Thursday, June 2, 2011

Final Black Hole Note: This Is Absurd

A couple of black hole notes ago, I was able to roughly deduce the size of the Vulcan black hole in Star Trek (2009) and take a stab at its mass. I'm decently confident in my conclusions to date, but it occurs to me that there must be some other mechanism at work when there's a great deal of red matter involved. I think the massive amounts of red matter used in the creation of the Final Black Hole somehow gave it more gravitational attraction, and perhaps more mass than it should reasonably have.

I conclude this because, as I noted last time, the Enterprise can travel faster than light, and should therefore have been able to pull away from the black hole without any trouble. In the quest to try and fit all of J.J. Abrams' nonsense into an astronomically coherent system, I'm going to see what it would take for the FBH to have the kind of gravitational attraction that it did.

At the end of the movie, before they blow up the black hole with antimatter, the Enterprise goes to full warp in order to escape from the FBH. I couldn't find an exact value in the Star Trek Wiki for how fast "maximum warp" is, in terms of kilometers per hour; it did say that Warp 1 equals light speed and that Starfleet ships could manage Warp 9 at best during this time period, but I don't know what scale they're using. Warp 9 could be 9x light speed, or it could be nine levels up on an exponential, logarathmic or just arbitrary scale. I don't know. Thus, I'm forced to try Plan B.

In the movie, the Enterprise travels from Earth to the Vulcan home world. Now, according to a canon reference in a Star Trek novelization book I happen to own, the Vulcan home planet orbits 40 Eridani A. This is a real star, located 16.45 light years from Earth. Now, here's where it gets slightly stupid: we see the Enterprise both entering and exiting warp in the movie. If we assume that the movie is taking place in real time (and there's compelling evidence to do so; Kirk's in a tearing hurry the whole time), we can know the time it takes for the Enterprise to travel that distance. In the film, that's five minutes and 17 seconds. Meanwhile, Wikipedia gives one light year as 9,460,730,472,580.8 km. That times 16.45 is 155629016273954.16 km. That divided by 317 seconds is 490,943,269,003.01 kilometers per second. Light travels at a geriatric 300,000 kilometers per second, so when the Enterprise is at warp, it is traveling at 1,636,477 times the speed of light. Which means that the gravitational pull of the black hole is 1,636,477 times the speed of light, plus more, since the Enterprise was slowly pulled in by the black hole. WHICH MEANS that as soon as the black hole was created, Kirk and Spock and everyone aboard both the Romulan ship and the Enterprise should've been pulled inside immediately (when they weren't at warp) and DIED.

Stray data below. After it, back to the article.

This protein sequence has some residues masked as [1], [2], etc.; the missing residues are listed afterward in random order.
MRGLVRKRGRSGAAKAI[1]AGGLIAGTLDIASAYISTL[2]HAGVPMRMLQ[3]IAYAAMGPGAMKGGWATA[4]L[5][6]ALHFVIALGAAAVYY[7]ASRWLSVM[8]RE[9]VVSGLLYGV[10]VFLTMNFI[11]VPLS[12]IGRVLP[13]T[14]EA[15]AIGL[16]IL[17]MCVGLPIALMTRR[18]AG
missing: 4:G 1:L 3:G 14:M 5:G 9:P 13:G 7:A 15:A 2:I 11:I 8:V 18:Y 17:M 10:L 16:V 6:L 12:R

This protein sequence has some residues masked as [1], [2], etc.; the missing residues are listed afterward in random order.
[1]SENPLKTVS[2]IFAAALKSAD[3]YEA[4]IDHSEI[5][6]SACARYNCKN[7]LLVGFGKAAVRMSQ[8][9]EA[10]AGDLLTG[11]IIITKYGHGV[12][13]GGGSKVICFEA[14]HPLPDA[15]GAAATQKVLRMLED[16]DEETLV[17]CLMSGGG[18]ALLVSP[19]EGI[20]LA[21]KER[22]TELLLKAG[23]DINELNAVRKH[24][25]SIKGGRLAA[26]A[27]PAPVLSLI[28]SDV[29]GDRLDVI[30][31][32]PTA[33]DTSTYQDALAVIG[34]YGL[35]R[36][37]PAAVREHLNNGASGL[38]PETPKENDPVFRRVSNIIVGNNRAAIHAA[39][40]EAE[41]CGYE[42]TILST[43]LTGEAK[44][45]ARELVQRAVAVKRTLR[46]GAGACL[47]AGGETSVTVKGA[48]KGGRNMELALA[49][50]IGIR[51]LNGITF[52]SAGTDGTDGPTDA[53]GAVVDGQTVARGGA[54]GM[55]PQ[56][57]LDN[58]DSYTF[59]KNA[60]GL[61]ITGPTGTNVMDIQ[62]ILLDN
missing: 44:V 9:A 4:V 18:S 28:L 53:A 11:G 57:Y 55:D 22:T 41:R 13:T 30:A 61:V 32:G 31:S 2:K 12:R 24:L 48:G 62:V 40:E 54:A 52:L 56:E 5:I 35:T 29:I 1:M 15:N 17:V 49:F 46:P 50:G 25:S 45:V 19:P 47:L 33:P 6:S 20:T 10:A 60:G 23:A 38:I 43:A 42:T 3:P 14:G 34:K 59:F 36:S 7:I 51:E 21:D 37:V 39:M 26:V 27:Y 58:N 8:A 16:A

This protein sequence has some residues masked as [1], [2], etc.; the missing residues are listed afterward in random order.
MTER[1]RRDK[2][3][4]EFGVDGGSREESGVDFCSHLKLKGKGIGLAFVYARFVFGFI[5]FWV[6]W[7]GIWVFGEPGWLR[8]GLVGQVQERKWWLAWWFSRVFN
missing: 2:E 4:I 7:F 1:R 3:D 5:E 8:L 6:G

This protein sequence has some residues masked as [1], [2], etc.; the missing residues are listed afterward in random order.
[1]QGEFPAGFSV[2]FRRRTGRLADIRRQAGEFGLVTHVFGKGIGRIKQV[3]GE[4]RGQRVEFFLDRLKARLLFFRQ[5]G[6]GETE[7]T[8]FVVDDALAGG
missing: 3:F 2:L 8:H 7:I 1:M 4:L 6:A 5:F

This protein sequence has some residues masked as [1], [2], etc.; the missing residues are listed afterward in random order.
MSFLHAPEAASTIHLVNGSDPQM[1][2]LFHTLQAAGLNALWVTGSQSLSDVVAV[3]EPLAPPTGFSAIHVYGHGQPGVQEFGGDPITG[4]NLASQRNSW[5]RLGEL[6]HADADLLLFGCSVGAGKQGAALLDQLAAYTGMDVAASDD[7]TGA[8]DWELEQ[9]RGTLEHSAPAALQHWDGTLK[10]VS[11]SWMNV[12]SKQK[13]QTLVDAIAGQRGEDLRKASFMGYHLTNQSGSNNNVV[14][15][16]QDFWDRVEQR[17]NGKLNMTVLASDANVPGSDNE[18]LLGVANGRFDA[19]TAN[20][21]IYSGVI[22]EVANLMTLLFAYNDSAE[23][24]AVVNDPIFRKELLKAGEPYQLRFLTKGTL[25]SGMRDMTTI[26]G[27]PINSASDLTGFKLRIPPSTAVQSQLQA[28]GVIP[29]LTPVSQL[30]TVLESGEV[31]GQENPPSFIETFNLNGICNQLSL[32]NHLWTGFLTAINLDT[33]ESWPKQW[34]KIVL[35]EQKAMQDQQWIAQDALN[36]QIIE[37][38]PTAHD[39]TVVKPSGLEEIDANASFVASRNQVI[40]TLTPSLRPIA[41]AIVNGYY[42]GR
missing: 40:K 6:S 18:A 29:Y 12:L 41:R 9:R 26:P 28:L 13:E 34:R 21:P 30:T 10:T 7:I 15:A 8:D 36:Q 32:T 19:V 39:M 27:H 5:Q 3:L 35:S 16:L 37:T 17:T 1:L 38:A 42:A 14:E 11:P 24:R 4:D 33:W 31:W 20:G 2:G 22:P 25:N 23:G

In conclusion, J.J. Abrams has literally violated every single rule* of what we know about black holes. Fuck that noise.

*Multiplication of mass, abuse of the Schwartzchild radius, we can see the unseeable black hole on the screen, no red-shift in the communications from Nero's ship, evidence of an accretion disk where no matter exists to make one, more abuse of the Schwartzchild radius AND SO ON.

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